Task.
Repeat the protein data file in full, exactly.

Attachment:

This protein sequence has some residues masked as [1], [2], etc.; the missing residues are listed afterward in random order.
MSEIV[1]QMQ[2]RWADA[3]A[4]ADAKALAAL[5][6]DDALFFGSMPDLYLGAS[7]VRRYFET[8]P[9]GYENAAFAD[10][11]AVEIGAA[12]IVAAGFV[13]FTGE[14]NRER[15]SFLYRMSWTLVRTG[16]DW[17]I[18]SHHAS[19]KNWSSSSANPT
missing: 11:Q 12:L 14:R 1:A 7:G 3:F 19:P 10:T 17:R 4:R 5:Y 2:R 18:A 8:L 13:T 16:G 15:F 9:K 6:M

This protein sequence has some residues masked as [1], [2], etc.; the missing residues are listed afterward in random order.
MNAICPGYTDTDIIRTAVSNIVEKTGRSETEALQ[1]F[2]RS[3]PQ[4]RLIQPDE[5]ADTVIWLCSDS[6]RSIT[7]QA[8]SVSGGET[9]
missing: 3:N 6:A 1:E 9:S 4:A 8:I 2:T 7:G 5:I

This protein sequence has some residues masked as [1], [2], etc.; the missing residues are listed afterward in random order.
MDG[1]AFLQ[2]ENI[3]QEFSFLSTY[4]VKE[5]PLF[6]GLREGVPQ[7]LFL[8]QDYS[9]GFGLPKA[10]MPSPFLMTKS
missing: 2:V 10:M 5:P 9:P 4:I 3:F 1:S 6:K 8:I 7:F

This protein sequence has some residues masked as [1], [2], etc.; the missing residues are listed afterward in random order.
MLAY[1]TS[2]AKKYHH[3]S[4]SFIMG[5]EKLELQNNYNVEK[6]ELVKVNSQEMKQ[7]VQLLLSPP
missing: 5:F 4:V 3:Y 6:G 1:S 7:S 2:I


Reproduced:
This protein sequence has some residues masked as [1], [2], etc.; the missing residues are listed afterward in random order.
MSEIV[1]QMQ[2]RWADA[3]A[4]ADAKALAAL[5][6]DDALFFGSMPDLYLGAS[7]VRRYFET[8]P[9]GYENAAFAD[10][11]AVEIGAA[12]IVAAGFV[13]FTGE[14]NRER[15]SFLYRMSWTLVRTG[16]DW[17]I[18]SHHAS[19]KNWSSSSANPT
missing: 11:Q 12:L 14:R 1:A 7:G 3:F 19:P 10:T 17:R 4:R 5:Y 2:R 18:A 8:L 13:T 16:G 15:F 9:K 6:M

This protein sequence has some residues masked as [1], [2], etc.; the missing residues are listed afterward in random order.
MNAICPGYTDTDIIRTAVSNIVEKTGRSETEALQ[1]F[2]RS[3]PQ[4]RLIQPDE[5]ADTVIWLCSDS[6]RSIT[7]QA[8]SVSGGET[9]
missing: 3:N 6:A 1:E 9:S 4:A 8:I 2:T 7:G 5:I

This protein sequence has some residues masked as [1], [2], etc.; the missing residues are listed afterward in random order.
MDG[1]AFLQ[2]ENI[3]QEFSFLSTY[4]VKE[5]PLF[6]GLREGVPQ[7]LFL[8]QDYS[9]GFGLPKA[10]MPSPFLMTKS
missing: 2:V 10:M 5:P 9:P 4:I 3:F 1:S 6:K 8:I 7:F

This protein sequence has some residues masked as [1], [2], etc.; the missing residues are listed afterward in random order.
MLAY[1]TS[2]AKKYHH[3]S[4]SFIMG[5]EKLELQNNYNVEK[6]ELVKVNSQEMKQ[7]VQLLLSPP
missing: 5:F 4:V 3:Y 6:G 1:S 7:S 2:I